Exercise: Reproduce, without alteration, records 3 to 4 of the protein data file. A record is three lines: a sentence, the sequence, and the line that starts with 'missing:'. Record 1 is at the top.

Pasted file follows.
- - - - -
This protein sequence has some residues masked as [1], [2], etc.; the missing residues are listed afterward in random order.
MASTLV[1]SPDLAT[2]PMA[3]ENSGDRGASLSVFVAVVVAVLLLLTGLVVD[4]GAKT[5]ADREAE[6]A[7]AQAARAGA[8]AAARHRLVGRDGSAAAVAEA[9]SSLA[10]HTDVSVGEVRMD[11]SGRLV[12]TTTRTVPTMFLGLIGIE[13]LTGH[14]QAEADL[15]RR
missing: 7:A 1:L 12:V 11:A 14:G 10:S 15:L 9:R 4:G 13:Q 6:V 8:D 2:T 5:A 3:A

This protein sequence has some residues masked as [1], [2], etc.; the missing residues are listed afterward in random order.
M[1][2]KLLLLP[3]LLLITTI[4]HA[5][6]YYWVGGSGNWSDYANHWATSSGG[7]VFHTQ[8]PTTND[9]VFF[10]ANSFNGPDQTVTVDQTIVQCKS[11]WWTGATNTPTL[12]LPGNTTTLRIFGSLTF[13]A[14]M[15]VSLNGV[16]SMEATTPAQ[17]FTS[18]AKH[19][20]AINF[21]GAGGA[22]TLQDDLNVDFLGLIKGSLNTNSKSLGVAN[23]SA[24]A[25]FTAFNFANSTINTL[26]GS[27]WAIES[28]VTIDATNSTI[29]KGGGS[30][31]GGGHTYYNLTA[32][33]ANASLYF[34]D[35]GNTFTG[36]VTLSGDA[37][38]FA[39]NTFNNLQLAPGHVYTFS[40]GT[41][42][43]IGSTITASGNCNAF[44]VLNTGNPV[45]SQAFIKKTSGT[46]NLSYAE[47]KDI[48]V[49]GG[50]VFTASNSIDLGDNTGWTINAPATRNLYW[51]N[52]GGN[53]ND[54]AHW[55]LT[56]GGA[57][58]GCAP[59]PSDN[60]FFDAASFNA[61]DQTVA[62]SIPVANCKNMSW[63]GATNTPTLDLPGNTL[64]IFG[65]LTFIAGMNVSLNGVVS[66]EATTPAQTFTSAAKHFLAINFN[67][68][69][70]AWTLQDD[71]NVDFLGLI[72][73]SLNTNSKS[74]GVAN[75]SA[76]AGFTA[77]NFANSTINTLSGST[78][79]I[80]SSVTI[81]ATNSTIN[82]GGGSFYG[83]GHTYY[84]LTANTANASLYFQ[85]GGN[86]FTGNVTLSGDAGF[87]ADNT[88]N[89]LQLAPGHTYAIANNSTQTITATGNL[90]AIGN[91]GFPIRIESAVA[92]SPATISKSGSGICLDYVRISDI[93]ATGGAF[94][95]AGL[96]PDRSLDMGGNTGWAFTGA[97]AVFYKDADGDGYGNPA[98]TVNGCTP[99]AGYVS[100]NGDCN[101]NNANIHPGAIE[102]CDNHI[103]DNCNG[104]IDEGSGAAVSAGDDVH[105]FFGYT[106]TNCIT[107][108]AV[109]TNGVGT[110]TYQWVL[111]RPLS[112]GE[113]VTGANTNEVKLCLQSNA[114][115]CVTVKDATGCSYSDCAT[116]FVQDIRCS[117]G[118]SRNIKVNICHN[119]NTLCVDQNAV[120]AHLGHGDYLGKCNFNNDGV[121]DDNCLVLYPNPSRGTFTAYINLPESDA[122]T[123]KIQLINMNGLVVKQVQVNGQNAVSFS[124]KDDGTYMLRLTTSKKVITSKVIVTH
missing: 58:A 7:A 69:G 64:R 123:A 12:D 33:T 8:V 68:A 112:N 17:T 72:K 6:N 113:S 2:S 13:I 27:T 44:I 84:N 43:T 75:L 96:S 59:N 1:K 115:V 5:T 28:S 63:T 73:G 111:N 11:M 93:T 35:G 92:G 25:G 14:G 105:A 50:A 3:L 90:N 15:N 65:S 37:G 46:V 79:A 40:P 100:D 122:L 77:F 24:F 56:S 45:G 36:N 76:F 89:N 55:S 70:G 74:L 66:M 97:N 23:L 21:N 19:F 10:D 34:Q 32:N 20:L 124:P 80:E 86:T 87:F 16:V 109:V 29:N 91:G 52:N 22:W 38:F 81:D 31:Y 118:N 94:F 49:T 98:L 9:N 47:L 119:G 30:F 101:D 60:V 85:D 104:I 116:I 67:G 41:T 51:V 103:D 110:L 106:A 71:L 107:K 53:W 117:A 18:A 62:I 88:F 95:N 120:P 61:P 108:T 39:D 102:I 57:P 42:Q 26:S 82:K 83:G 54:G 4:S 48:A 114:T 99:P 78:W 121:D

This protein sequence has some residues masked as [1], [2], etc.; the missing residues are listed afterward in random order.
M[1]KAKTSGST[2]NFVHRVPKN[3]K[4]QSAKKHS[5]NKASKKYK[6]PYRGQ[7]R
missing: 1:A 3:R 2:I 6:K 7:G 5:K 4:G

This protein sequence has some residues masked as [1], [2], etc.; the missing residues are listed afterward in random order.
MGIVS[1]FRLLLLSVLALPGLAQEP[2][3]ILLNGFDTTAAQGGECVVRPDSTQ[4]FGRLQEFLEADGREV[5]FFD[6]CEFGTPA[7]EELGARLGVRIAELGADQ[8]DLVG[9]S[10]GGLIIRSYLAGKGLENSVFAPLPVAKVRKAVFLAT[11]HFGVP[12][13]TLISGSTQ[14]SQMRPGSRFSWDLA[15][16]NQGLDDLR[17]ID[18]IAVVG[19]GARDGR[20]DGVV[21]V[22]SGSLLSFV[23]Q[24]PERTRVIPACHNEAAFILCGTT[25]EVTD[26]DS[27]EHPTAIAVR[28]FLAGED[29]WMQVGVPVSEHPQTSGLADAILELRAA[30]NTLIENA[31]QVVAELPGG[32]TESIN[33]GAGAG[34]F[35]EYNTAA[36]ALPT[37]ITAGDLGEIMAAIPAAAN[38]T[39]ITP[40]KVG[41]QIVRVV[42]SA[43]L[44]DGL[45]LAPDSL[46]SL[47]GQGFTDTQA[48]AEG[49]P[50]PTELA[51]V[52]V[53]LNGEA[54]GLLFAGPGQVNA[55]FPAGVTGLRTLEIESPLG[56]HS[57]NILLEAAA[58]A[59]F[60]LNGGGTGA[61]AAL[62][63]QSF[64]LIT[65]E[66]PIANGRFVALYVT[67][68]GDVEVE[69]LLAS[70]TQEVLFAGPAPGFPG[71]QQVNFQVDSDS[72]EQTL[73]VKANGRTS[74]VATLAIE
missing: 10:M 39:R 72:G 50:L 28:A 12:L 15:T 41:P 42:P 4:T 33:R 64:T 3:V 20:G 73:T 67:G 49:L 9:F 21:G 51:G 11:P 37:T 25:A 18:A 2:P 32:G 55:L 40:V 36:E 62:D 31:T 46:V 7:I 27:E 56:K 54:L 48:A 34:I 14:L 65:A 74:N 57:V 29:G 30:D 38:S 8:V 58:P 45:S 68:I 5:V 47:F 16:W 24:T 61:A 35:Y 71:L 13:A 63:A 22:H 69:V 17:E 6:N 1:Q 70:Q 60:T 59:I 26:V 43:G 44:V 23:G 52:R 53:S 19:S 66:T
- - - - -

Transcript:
This protein sequence has some residues masked as [1], [2], etc.; the missing residues are listed afterward in random order.
M[1]KAKTSGST[2]NFVHRVPKN[3]K[4]QSAKKHS[5]NKASKKYK[6]PYRGQ[7]R
missing: 1:A 3:R 2:I 6:K 7:G 5:K 4:G

This protein sequence has some residues masked as [1], [2], etc.; the missing residues are listed afterward in random order.
MGIVS[1]FRLLLLSVLALPGLAQEP[2][3]ILLNGFDTTAAQGGECVVRPDSTQ[4]FGRLQEFLEADGREV[5]FFD[6]CEFGTPA[7]EELGARLGVRIAELGADQ[8]DLVG[9]S[10]GGLIIRSYLAGKGLENSVFAPLPVAKVRKAVFLAT[11]HFGVP[12][13]TLISGSTQ[14]SQMRPGSRFSWDLA[15][16]NQGLDDLR[17]ID[18]IAVVG[19]GARDGR[20]DGVV[21]V[22]SGSLLSFV[23]Q[24]PERTRVIPACHNEAAFILCGTT[25]EVTD[26]DS[27]EHPTAIAVR[28]FLAGED[29]WMQVGVPVSEHPQTSGLADAILELRAA[30]NTLIENA[31]QVVAELPGG[32]TESIN[33]GAGAG[34]F[35]EYNTAA[36]ALPT[37]ITAGDLGEIMAAIPAAAN[38]T[39]ITP[40]KVG[41]QIVRVV[42]SA[43]L[44]DGL[45]LAPDSL[46]SL[47]GQGFTDTQA[48]AEG[49]P[50]PTELA[51]V[52]V[53]LNGEA[54]GLLFAGPGQVNA[55]FPAGVTGLRTLEIESPLG[56]HS[57]NILLEAAA[58]A[59]F[60]LNGGGTGA[61]AAL[62][63]QSF[64]LIT[65]E[66]PIANGRFVALYVT[67][68]GDVEVE[69]LLAS[70]TQEVLFAGPAPGFPG[71]QQVNFQVDSDS[72]EQTL[73]VKANGRTS[74]VATLAIE
missing: 10:M 39:R 72:G 50:L 28:A 12:L 15:T 41:P 42:P 4:T 33:R 64:T 3:V 20:G 73:T 67:G 49:L 9:F 21:G 51:G 11:P 37:T 25:A 18:A 2:P 32:G 55:L 40:V 36:E 62:D 31:T 46:V 7:I 27:E 56:K 54:L 48:A 34:I 14:L 65:A 74:N 57:V 29:G 30:D 38:S 8:V 58:P 45:S 68:I 5:V 47:F 16:W 24:T 61:A 35:Y 71:L 13:A 63:A 22:H 69:V 17:E 6:N 1:Q 70:Q 60:T 59:I 26:V 43:G 44:V 23:G 52:R 53:S 19:S 66:T